[Note: Shared for #AutisticHistory archive purposes. This is NOT An Autistic Ally.]
6 States Ring In New Year With Stronger Autism Insurance Laws
January 05, 2015
Thousands of children with autism now have access to new or enhanced insurance benefits to cover behavioral health treatment and physical, occupational and speech therapies in six states with the start of the new year. Meanwhile, campaigns to deliver or strengthen those same benefits for thousands more children will soon rev up in state legislatures around the nation, including Georgia and North Carolina where state employees gained coverage starting January 1.
Coverage for the diagnosis and treatment of autism became available January 1 in Nebraska and Maryland, and for new policies issued in Oregon and Washington. Expanded benefits took effect in Kansas and Maine. A total of 38 states now require some coverage for the diagnosis and treatment of autism, including Utah where benefits will become available in 2016.
Light green denotes states with new coverage; dark green states have expanded coverage for 2015
“We enter 2015 with tremendous momentum to bring new or improved autism insurance coverage to more states so that more children can gain access to life-changing treatment,” said Lorri Unumb, Autism Speaks’ vice president for state government affairs. “The number of children diagnosed with autism continues to grow, adding urgency to our efforts in state legislatures, the courts and corporate human resources offices to make autism insurance coverage as widely available as possible.”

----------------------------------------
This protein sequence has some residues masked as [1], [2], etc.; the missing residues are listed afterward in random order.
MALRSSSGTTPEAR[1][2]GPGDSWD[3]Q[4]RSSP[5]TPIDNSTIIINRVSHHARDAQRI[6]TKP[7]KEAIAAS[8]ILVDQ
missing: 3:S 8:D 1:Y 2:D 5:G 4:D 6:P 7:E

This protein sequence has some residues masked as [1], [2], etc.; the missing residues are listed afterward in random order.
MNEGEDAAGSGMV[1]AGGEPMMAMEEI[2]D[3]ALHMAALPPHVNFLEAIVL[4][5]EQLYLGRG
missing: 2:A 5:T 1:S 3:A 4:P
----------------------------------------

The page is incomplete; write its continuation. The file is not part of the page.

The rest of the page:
Nebraska became the 36th state to enact autism insurance reform in April 2014. The Nebraska law requires coverage for state-regulated policies through age 20 for ABA and speech, occupational and physical therapies; ABA coverage is capped at 25 hours per week.
A month later, Maryland became the 37th state to enact reform by virtue of new state regulations and the enactment of a law expanding access to ABA practitioners. The Maryland law requires coverage for at least 25 hours per week of behavioral health treatment for children aged 18 months through age 5; decreasing to a minimum of 10 hours per week for ages 6 through 18.
Washington was declared the 38th state to enact reform in late 2014 after state regulators ordered all state-regulated health plans to start covering autism treatment in 2015 and to reconsider all claims for coverage that had been rejected since 2006. The order resulted from a series of class action lawsuits that led to settlements prohibiting any exclusions, age limits, monetary caps or visit limits for coverage of autism treatment.
Similar legal action led Oregon, which became the 34th state to enact reform in 2013, to accelerate and strengthen its required coverage. The Oregon law was to start phasing in this year, but was accelerated and the coverage broadened under an order issued late last year by the state insurance commissioner. Similar to Washington state, the Oregon order was prompted by a ruling in a class action lawsuit.